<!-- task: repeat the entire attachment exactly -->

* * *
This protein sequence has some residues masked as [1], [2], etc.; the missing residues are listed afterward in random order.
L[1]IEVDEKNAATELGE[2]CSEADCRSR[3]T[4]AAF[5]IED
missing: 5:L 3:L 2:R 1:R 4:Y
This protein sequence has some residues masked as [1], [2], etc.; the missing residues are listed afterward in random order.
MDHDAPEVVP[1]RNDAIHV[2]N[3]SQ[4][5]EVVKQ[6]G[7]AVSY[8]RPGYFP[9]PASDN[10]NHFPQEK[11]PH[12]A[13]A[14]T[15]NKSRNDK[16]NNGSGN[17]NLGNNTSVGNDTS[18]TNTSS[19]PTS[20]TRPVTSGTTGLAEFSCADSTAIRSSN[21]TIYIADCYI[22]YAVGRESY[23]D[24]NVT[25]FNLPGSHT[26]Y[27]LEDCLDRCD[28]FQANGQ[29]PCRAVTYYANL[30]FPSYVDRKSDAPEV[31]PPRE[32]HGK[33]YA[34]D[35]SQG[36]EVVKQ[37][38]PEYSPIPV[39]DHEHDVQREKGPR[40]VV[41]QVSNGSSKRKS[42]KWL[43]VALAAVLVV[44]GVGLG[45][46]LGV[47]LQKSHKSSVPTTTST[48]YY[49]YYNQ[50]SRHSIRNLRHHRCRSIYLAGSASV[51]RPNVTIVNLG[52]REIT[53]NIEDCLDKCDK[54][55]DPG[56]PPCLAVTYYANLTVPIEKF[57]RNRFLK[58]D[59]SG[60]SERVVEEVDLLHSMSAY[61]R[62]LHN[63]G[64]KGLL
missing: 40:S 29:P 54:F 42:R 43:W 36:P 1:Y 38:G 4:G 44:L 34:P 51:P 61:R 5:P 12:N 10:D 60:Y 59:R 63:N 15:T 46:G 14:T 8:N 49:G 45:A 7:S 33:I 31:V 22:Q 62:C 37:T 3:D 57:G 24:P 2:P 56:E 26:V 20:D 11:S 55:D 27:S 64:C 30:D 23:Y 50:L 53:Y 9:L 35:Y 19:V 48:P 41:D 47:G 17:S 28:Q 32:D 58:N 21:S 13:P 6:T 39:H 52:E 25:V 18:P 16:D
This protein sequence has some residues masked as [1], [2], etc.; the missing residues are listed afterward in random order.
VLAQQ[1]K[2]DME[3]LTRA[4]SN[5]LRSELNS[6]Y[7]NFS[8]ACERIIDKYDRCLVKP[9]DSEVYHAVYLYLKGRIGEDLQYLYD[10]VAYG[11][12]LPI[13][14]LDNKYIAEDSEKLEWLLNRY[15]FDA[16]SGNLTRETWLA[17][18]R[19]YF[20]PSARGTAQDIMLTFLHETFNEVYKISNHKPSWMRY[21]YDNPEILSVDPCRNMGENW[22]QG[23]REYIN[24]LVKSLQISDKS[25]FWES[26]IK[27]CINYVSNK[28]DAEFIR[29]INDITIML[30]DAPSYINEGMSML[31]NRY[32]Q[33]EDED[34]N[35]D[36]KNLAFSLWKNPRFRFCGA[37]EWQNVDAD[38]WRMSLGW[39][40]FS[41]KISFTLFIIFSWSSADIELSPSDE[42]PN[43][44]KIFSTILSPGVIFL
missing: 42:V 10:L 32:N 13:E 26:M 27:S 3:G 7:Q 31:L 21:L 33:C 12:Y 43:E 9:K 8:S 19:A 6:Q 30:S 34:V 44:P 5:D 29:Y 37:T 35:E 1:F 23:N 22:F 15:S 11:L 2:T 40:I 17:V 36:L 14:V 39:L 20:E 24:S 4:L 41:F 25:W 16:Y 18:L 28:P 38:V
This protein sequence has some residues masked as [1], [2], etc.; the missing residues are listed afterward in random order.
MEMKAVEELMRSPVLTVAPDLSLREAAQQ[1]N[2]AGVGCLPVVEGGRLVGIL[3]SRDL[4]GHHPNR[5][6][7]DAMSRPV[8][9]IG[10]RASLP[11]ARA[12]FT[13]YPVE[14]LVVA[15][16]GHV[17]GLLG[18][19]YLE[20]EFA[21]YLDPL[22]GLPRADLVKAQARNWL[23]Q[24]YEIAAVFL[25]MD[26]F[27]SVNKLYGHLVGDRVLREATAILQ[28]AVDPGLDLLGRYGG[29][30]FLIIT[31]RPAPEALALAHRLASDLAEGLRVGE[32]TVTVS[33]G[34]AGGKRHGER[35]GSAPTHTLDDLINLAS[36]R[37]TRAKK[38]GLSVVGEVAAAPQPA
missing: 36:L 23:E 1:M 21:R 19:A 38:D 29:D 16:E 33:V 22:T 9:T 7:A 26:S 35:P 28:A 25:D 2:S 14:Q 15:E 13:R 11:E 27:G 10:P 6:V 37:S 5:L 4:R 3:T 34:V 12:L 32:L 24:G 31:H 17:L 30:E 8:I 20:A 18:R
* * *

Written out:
This protein sequence has some residues masked as [1], [2], etc.; the missing residues are listed afterward in random order.
L[1]IEVDEKNAATELGE[2]CSEADCRSR[3]T[4]AAF[5]IED
missing: 5:L 3:L 2:R 1:R 4:Y
This protein sequence has some residues masked as [1], [2], etc.; the missing residues are listed afterward in random order.
MDHDAPEVVP[1]RNDAIHV[2]N[3]SQ[4][5]EVVKQ[6]G[7]AVSY[8]RPGYFP[9]PASDN[10]NHFPQEK[11]PH[12]A[13]A[14]T[15]NKSRNDK[16]NNGSGN[17]NLGNNTSVGNDTS[18]TNTSS[19]PTS[20]TRPVTSGTTGLAEFSCADSTAIRSSN[21]TIYIADCYI[22]YAVGRESY[23]D[24]NVT[25]FNLPGSHT[26]Y[27]LEDCLDRCD[28]FQANGQ[29]PCRAVTYYANL[30]FPSYVDRKSDAPEV[31]PPRE[32]HGK[33]YA[34]D[35]SQG[36]EVVKQ[37][38]PEYSPIPV[39]DHEHDVQREKGPR[40]VV[41]QVSNGSSKRKS[42]KWL[43]VALAAVLVV[44]GVGLG[45][46]LGV[47]LQKSHKSSVPTTTST[48]YY[49]YYNQ[50]SRHSIRNLRHHRCRSIYLAGSASV[51]RPNVTIVNLG[52]REIT[53]NIEDCLDKCDK[54][55]DPG[56]PPCLAVTYYANLTVPIEKF[57]RNRFLK[58]D[59]SG[60]SERVVEEVDLLHSMSAY[61]R[62]LHN[63]G[64]KGLL
missing: 40:S 29:P 54:F 42:R 43:W 36:P 1:Y 38:G 4:G 44:L 34:P 51:P 61:R 5:P 12:N 10:D 60:Y 59:R 63:N 15:T 46:G 14:T 8:N 49:G 45:A 7:S 33:I 31:V 22:Q 62:C 37:T 3:D 57:G 24:P 2:P 56:E 26:V 20:D 11:S 55:D 27:S 64:C 30:D 23:Y 50:L 53:Y 9:L 35:Y 19:V 48:P 41:D 47:G 17:S 28:Q 32:D 58:N 21:S 13:P 6:T 39:H 52:E 25:V 18:P 16:D
This protein sequence has some residues masked as [1], [2], etc.; the missing residues are listed afterward in random order.
VLAQQ[1]K[2]DME[3]LTRA[4]SN[5]LRSELNS[6]Y[7]NFS[8]ACERIIDKYDRCLVKP[9]DSEVYHAVYLYLKGRIGEDLQYLYD[10]VAYG[11][12]LPI[13][14]LDNKYIAEDSEKLEWLLNRY[15]FDA[16]SGNLTRETWLA[17][18]R[19]YF[20]PSARGTAQDIMLTFLHETFNEVYKISNHKPSWMRY[21]YDNPEILSVDPCRNMGENW[22]QG[23]REYIN[24]LVKSLQISDKS[25]FWES[26]IK[27]CINYVSNK[28]DAEFIR[29]INDITIML[30]DAPSYINEGMSML[31]NRY[32]Q[33]EDED[34]N[35]D[36]KNLAFSLWKNPRFRFCGA[37]EWQNVDAD[38]WRMSLGW[39][40]FS[41]KISFTLFIIFSWSSADIELSPSDE[42]PN[43][44]KIFSTILSPGVIFL
missing: 42:V 10:L 32:N 13:E 26:M 27:S 3:G 7:Q 31:L 21:L 33:C 12:Y 43:E 9:K 8:S 19:A 6:Q 30:S 34:V 44:P 5:D 29:Y 37:T 35:E 1:F 23:N 22:F 15:S 11:L 2:T 40:I 17:V 36:L 14:V 39:L 20:E 24:S 4:L 41:F 25:W 16:Y 18:L 28:P 38:V
This protein sequence has some residues masked as [1], [2], etc.; the missing residues are listed afterward in random order.
MEMKAVEELMRSPVLTVAPDLSLREAAQQ[1]N[2]AGVGCLPVVEGGRLVGIL[3]SRDL[4]GHHPNR[5][6][7]DAMSRPV[8][9]IG[10]RASLP[11]ARA[12]FT[13]YPVE[14]LVVA[15][16]GHV[17]GLLG[18][19]YLE[20]EFA[21]YLDPL[22]GLPRADLVKAQARNWL[23]Q[24]YEIAAVFL[25]MD[26]F[27]SVNKLYGHLVGDRVLREATAILQ[28]AVDPGLDLLGRYGG[29][30]FLIIT[31]RPAPEALALAHRLASDLAEGLRVGE[32]TVTVS[33]G[34]AGGKRHGER[35]GSAPTHTLDDLINLAS[36]R[37]TRAKK[38]GLSVVGEVAAAPQPA
missing: 36:L 23:E 1:M 21:R 19:A 38:D 29:D 16:E 33:V 22:T 9:T 7:A 26:S 35:P 28:A 25:D 2:S 14:Q 15:E 13:R 11:E 27:G 10:P 6:V 37:S 5:L 4:R 3:T 34:V 12:L 32:L 24:G 31:H 17:L 30:E 8:I 20:A 18:R